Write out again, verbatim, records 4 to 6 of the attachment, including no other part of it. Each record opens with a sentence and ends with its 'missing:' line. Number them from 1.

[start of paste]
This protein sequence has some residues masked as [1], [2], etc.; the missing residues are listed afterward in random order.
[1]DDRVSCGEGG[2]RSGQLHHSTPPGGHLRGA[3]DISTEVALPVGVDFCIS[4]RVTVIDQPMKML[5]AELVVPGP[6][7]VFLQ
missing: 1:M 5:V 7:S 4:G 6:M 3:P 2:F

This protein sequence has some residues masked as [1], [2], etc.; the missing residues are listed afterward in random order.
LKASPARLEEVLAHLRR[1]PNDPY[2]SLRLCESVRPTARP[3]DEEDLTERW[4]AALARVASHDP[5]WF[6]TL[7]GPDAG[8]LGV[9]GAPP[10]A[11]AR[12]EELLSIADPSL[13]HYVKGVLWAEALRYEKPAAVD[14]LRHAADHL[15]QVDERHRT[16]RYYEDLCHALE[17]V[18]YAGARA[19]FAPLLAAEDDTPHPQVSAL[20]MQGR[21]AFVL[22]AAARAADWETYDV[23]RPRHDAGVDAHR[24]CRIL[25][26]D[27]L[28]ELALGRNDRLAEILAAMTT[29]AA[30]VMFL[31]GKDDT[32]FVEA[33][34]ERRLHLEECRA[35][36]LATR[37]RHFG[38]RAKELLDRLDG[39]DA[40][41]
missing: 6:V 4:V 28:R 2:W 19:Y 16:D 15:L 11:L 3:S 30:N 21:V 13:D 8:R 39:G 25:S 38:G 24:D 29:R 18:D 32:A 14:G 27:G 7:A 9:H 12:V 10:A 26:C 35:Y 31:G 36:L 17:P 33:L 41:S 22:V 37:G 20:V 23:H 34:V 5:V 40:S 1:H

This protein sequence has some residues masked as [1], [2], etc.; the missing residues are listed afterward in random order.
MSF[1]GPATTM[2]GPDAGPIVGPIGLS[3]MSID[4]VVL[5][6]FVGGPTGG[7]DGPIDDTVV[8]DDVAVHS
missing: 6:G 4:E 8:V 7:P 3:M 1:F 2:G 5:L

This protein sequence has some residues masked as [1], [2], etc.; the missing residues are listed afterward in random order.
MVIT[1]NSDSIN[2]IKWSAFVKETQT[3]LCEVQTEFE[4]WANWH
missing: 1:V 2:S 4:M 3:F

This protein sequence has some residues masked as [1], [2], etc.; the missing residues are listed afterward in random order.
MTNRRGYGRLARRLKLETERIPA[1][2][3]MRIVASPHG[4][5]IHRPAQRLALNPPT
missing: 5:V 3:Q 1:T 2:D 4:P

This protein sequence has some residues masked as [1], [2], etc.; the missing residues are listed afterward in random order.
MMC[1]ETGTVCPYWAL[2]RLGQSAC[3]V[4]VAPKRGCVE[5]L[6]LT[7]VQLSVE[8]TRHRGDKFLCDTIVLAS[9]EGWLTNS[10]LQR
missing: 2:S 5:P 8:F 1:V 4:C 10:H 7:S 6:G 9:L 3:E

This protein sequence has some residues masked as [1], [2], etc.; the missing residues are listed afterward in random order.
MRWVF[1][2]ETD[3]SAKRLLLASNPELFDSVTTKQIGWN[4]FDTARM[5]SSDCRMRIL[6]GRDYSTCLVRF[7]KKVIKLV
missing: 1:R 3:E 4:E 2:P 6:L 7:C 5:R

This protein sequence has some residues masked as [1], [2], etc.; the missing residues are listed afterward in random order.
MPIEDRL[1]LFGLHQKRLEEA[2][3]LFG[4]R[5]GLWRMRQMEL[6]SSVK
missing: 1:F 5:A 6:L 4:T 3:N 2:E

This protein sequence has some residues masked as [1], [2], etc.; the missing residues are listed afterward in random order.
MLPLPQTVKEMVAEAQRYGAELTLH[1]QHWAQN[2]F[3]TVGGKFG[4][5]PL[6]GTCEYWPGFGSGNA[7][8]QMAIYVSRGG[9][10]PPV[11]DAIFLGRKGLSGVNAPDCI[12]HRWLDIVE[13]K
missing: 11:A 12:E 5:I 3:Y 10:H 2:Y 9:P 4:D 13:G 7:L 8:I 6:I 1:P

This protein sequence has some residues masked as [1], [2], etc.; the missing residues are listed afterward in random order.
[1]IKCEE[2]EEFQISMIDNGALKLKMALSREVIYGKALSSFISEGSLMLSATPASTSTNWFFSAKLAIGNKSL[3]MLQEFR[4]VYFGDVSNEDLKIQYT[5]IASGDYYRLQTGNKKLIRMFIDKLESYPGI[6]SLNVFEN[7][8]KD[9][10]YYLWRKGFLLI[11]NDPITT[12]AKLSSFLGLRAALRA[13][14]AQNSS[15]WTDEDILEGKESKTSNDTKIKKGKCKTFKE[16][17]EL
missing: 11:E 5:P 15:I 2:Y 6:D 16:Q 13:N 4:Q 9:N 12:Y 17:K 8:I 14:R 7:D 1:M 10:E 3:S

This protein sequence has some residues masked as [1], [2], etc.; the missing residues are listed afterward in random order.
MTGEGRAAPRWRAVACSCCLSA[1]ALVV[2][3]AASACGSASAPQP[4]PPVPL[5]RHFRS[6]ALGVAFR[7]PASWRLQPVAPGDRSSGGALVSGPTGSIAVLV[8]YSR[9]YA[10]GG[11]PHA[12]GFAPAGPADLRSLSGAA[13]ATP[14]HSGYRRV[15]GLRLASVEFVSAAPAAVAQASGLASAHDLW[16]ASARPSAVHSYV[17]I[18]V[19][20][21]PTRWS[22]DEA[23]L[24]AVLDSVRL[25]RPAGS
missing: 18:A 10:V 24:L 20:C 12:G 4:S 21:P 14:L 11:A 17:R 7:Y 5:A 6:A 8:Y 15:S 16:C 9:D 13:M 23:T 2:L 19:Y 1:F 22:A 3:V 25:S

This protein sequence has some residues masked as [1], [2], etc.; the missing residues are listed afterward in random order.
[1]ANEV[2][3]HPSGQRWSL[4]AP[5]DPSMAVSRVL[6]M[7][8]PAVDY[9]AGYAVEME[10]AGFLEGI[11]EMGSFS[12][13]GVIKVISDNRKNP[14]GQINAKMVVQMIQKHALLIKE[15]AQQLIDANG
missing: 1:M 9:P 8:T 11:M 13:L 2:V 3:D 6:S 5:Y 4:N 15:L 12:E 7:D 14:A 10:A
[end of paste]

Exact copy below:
This protein sequence has some residues masked as [1], [2], etc.; the missing residues are listed afterward in random order.
MVIT[1]NSDSIN[2]IKWSAFVKETQT[3]LCEVQTEFE[4]WANWH
missing: 1:V 2:S 4:M 3:F

This protein sequence has some residues masked as [1], [2], etc.; the missing residues are listed afterward in random order.
MTNRRGYGRLARRLKLETERIPA[1][2][3]MRIVASPHG[4][5]IHRPAQRLALNPPT
missing: 5:V 3:Q 1:T 2:D 4:P

This protein sequence has some residues masked as [1], [2], etc.; the missing residues are listed afterward in random order.
MMC[1]ETGTVCPYWAL[2]RLGQSAC[3]V[4]VAPKRGCVE[5]L[6]LT[7]VQLSVE[8]TRHRGDKFLCDTIVLAS[9]EGWLTNS[10]LQR
missing: 2:S 5:P 8:F 1:V 4:C 10:H 7:S 6:G 9:L 3:E